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    Bring any other potential users (running club?) to the table to work up the master plan. Broad support always goes over well. Get a large topo map of your park and laminate it. Use perm. marker to design and use as visual aid. Nail polish and cotton ball will easily erase perm. marker. Identify the control points (wetland, arch sites, unique features that you want to avoid or incorporate in the trail) on the map, identify the access points used by public and potentially used by EMS/Police.

    Understand what those topo lines mean, put a scale on your map. If your topo lines are 10' lines and 1 inch on the map = 100 feet (an example only), lay your trail out to cross no more than one topo line every inch (10% rule, buy the IMBA Trail book). Assuming your good with the 10%, cross the topo lines at no more than 45% (Half Rule). Plan for some changes once your on the ground.

    Lay out your trails with EMS access points, in mind. Try to minimize distance/time to any given point. EMS and public access points may not match. Pick public access point to minimize traffic and parking concerns of area residents. Design trails with buffer in mind between trail and neighboring residents, and for night riding, design so that head lights don't intrude into neighboring residential uses.

  5. #5
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    Trail System Quick Wins

    Sometimes the problem with a large trail system is you can do lots of work before anyone really gets to start using it (months sometimes years). I would instead suggest identifying some quick wins that would provide an immediate flavor of the benefits of the larger trail system and then bump those quick wins to the top of the priority list. For example, can you clear old abandoned roads or trails to bring them back into usage (assuming good initial design)? Is there a short connector trail you can build to link two popular out-and-back trails to form a loop? Can you build a short trail to get to what would become a popular destination with the day hikers like a hill summit or lake shore?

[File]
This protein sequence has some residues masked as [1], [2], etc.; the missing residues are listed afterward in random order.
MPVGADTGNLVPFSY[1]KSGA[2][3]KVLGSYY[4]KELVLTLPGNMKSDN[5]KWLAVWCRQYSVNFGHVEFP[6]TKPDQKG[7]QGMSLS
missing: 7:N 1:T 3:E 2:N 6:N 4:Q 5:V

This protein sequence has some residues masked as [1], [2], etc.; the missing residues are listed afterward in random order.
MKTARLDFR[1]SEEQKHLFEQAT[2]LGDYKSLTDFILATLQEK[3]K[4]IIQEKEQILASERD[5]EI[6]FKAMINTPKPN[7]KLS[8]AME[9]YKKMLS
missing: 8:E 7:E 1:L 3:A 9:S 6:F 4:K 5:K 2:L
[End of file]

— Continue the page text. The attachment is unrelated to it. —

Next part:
I would also suggest designing a stacked loop trail system. Wide, easy trails form the core of the stacked loop. Moderate trails form loops off the easy loops and then expert loops off the moderate loops. This has several positive benefits. The easy loop(s) go in first, providing a quick win and selling the local on the benefits of the new trails. Easy and moderate loops make maximum use of your power equipment up front, where it will do the most good, because expert trails often don't lend themselves to power equipment. The moderate loops filter the trail users before they reach your expert trails, helping decrease user conflicts.

    Spend LOTS of time doing trail layout and creating your flag lines. You should visit each new trail layout half a dozen times (at different times of the days) and walk the corridor or flag lines several times on each visit. Get many eyes to look at the new trail layout, to spot things you missed. Do some initial corridor clearing to make sure your flags are in the right spot and then run the flag lines to try to get a feel for the trail flow. For every extra hour spent on trail layout you will get a thousand fold return in better quality and easier to maintain trail.

  6. #6
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    Thanks for the tips, I'll bring alot of these up at our next meeting.
    Later